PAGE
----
Also, a user's search request from the address bar of a browser that is configured to use the Google search engine (with a certain parameter configured) may be covertly redirected to a server owned by OpenDNS (which is within the OpenDNS Terms of Service).[28] Users can disable this behavior by logging in to their OpenDNS account and unchecking "OpenDNS proxy" option.[29] Additionally, Mozilla users can fix this problem by installing an extension[30] or by simply changing or removing the navclient sourceid from their keyword search URLs.

This redirection breaks some non-Web applications that rely on getting an NXDOMAIN response for non-existent domains, such as e-mail spam filtering, or VPN access where the private network's nameservers are consulted only when the public ones fail to resolve. Breaking local name resolution can be avoided by configuring the DNS addresses only in the forwarders of the local DNS server or router (the WAN/Internet configuration of a router or other gateway). For other purposes, or when the DNS addresses cannot be configured in a forwarder, domains for which an NXDOMAIN response is expected should be added to the Exceptions for VPN Users section of the OpenDNS Dashboard.

Server locations[edit]

Servers are located:[9]

  • Amsterdam, The Netherlands
  • Ashburn, Virginia, USA
  • Berlin, Germany
  • Paris, France
  • Chicago, Illinois, USA
  • Copenhagen, Denmark
  • Dallas, Texas, USA
  • Frankfurt, Germany
  • Hong Kong, China
  • Los Angeles, California, USA
  • London, England
  • Miami,Florida, USA
  • New York, New York, USA
  • Bucharest, Romania
  • Palo Alto, California USA
  • Prague, Czech Republic
  • Seattle, Washington, USA
  • Singapore, Singapore
  • Sydney, Australia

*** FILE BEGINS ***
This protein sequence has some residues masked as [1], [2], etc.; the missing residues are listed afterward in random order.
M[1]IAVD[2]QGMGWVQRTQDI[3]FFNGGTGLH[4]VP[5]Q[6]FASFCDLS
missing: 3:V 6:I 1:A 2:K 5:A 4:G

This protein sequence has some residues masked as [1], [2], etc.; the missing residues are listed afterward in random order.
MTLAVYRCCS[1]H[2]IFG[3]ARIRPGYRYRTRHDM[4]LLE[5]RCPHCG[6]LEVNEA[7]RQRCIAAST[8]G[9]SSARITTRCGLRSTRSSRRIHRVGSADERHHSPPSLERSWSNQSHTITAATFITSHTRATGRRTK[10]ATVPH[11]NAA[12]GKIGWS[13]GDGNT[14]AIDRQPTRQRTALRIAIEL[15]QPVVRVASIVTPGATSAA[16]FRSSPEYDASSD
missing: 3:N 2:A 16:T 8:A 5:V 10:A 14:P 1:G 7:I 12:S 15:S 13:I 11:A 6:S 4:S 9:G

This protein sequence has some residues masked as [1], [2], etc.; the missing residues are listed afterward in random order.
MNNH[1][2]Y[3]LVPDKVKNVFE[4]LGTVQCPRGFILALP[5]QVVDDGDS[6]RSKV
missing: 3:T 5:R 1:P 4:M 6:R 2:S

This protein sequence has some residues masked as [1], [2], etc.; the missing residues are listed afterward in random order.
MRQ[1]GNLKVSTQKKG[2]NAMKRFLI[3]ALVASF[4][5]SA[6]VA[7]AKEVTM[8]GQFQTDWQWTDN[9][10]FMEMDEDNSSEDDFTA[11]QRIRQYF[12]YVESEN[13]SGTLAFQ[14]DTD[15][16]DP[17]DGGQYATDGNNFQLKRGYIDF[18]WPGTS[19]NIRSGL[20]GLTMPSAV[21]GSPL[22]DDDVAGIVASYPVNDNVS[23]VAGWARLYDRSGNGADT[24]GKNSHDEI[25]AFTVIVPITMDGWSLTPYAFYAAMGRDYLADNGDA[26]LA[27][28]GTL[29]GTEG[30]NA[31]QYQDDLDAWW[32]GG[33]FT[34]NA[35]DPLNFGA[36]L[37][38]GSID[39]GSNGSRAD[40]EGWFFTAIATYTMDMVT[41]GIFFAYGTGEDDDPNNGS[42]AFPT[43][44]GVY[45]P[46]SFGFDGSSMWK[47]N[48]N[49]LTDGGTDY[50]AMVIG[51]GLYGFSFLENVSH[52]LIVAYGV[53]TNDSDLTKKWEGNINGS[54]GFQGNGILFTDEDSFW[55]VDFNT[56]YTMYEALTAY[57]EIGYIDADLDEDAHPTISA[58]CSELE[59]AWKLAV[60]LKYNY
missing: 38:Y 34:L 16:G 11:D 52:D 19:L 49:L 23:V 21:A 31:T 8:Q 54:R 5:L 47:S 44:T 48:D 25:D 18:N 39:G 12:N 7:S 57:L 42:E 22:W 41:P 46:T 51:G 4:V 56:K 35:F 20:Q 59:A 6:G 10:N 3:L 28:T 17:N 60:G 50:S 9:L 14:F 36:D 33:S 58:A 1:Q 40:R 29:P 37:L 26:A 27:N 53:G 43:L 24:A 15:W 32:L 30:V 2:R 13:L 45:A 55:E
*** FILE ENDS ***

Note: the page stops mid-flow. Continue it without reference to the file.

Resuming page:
• Warsaw, Poland
  • Toronto, Ontario, Canada
  • Vancouver, British Columbia, Canada

See also[edit]

References[edit]

  1. ^ July 26, 2007 (2007-07-26). "OpenDNS is a free, ad-based service". Pcmag.com. Retrieved 2011-08-21. 
  2. ^ "Open DNS System - current status of servers". Retrieved 2013-01-18. 
  3. ^ "OpenDNS adopts DNSCurve, official OpenDNS blog entry". Blog.opendns.com. Retrieved 2011-08-21. 
  4. ^ a b c "OpenDNS > Support > Knowledge Base > Additional (3rd and 4th) OpenDNS Addresses". OpenDNS. Retrieved 2011-09-21. 
  5. ^ OpenDNS IPv6 Sandbox
  6. ^ OpenDNS | 0x80
  7. ^ "OpenDNS knowledge base: OpenDNS is not like Site Finder". Opendns.com. Archived from the original on March 29, 2010. Retrieved 2010-04-20. 
  8. ^ "OpenDNS knowledge base: How does OpenDNS make money?". Opendns.com. April 21, 2010. Archived from the original on 2011-06-06. 
  9. ^ a b "OpenDNS stats". OpenDNS. 2012-02-17. Retrieved 2012-02-19. 
  10. ^ "OpenDNS Review & Rating PCMag.com". pcmag.com. 2007-07-26. Retrieved 2012-02-20. 
  11. ^ "OpenDNS: What's Your Take?". Neowin.net. 2007-03-13. Retrieved 2010-04-20. 
  12. ^ opendns
  13. ^ "How to Protect your Kids Online using OpenDNS". PCTechNotes. 2009-03-17. Retrieved 2011-08-22. 
  14. ^ "OpenDNS Parental Controls". OpenDNS. Retrieved 2011-11-08. 
  15. ^ Family Shield Setup
  16. ^ "Encrypt Dns Traffic In Linux With Dnscrypt (Via Opendns)". www.webupd8.org. 2012-02-17. Retrieved 2012-02-19. 
  17. ^ DNS-O-Matic
  18. ^ "OpenDNS Announces DNS-O-Matic: Free Service to Simplify Residential ISP and Small Businesses' Dynamic DNS Service". Prweb.com. Retrieved 2010-04-20. 
  19. ^ Umbrella
  20. ^ "Dynamic IP: General Info". OpenDNS. Retrieved 2010-04-20. 
  21. ^ "VMware security chief leaves to run OpenDNS". Computerworld.com.au. 2008-11-21. Retrieved 2010-04-20. 
  22. ^ Arrington, Michael. "Sequoia, Greylock Take Stake In OpenDNS", TechCrunch, July 7, 2009, accessed February 4, 2011.
  23. ^ "Introducing FamilyShield Parental Controls". OpenDNS. 2010-06-23. Retrieved 2010-09-19. 
  24. ^ Thirty-One Visionary Companies Selected as Technology Pioneers 2011
  25. ^ Open Letter from OpenDNS to Congress about SOPA and PROTECT IP
  26. ^ http://nxr-opt-out-trial.comcast.net/ Comcast Domain Helper Service
  27. ^ David Ulevitch. OpenDNS Blog » Google turns the page... in a bad way. May 22, 2007. Retrieved 2008-07-04.
  28. ^ Amit Agarwal Prevent OpenDNS from Redirecting Google Search Queries, March 21, 2008, Digital Inspiration. labnol.org. Retrieved 2008-07-04.
  29. ^ "Is OpenDNS running a proxy?". Opendns.com. 2009-03-17. Retrieved 2011-10-09. 
  30. ^ I'm Feeling Lucky Problem Fix for OpenDNS users, July 3, 2008.

External links[edit]